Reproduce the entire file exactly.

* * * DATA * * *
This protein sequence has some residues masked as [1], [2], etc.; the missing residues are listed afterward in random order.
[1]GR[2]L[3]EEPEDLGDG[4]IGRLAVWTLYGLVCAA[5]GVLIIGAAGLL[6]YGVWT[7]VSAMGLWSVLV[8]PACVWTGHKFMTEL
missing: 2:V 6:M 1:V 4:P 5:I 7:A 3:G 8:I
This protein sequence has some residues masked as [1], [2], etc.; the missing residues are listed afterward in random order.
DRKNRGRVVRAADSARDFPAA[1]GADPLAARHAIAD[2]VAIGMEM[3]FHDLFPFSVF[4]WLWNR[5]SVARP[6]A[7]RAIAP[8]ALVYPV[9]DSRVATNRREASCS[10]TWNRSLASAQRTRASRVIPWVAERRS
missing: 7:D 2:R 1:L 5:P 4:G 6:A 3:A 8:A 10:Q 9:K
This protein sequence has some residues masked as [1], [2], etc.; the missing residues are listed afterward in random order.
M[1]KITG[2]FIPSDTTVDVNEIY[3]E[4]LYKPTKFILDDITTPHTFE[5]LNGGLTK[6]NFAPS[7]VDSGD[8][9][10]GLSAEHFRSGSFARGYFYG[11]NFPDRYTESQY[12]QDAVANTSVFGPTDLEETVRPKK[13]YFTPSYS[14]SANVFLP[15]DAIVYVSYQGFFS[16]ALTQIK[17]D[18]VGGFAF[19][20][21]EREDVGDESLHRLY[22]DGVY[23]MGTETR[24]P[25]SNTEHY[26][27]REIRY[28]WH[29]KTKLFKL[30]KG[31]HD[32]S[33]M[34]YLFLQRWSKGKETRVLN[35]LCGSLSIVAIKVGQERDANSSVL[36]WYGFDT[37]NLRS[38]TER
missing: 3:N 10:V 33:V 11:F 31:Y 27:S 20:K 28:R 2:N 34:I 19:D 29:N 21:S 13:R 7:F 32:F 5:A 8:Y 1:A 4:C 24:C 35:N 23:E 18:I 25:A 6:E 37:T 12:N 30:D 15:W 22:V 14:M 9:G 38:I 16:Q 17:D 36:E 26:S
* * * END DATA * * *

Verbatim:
This protein sequence has some residues masked as [1], [2], etc.; the missing residues are listed afterward in random order.
[1]GR[2]L[3]EEPEDLGDG[4]IGRLAVWTLYGLVCAA[5]GVLIIGAAGLL[6]YGVWT[7]VSAMGLWSVLV[8]PACVWTGHKFMTEL
missing: 2:V 6:M 1:V 4:P 5:I 7:A 3:G 8:I
This protein sequence has some residues masked as [1], [2], etc.; the missing residues are listed afterward in random order.
DRKNRGRVVRAADSARDFPAA[1]GADPLAARHAIAD[2]VAIGMEM[3]FHDLFPFSVF[4]WLWNR[5]SVARP[6]A[7]RAIAP[8]ALVYPV[9]DSRVATNRREASCS[10]TWNRSLASAQRTRASRVIPWVAERRS
missing: 7:D 2:R 1:L 5:P 4:G 6:A 3:A 8:A 10:Q 9:K
This protein sequence has some residues masked as [1], [2], etc.; the missing residues are listed afterward in random order.
M[1]KITG[2]FIPSDTTVDVNEIY[3]E[4]LYKPTKFILDDITTPHTFE[5]LNGGLTK[6]NFAPS[7]VDSGD[8][9][10]GLSAEHFRSGSFARGYFYG[11]NFPDRYTESQY[12]QDAVANTSVFGPTDLEETVRPKK[13]YFTPSYS[14]SANVFLP[15]DAIVYVSYQGFFS[16]ALTQIK[17]D[18]VGGFAF[19][20][21]EREDVGDESLHRLY[22]DGVY[23]MGTETR[24]P[25]SNTEHY[26][27]REIRY[28]WH[29]KTKLFKL[30]KG[31]HD[32]S[33]M[34]YLFLQRWSKGKETRVLN[35]LCGSLSIVAIKVGQERDANSSVL[36]WYGFDT[37]NLRS[38]TER
missing: 3:N 10:V 33:V 11:F 31:Y 27:S 20:K 28:R 2:N 34:I 19:D 29:N 21:S 13:R 7:F 32:F 5:A 8:Y 1:A 4:C 24:C 35:N 23:E 18:I 25:A 6:E 37:T 12:N 30:D 15:W 22:V 14:M 9:G 38:I 16:Q 17:D 36:E 26:S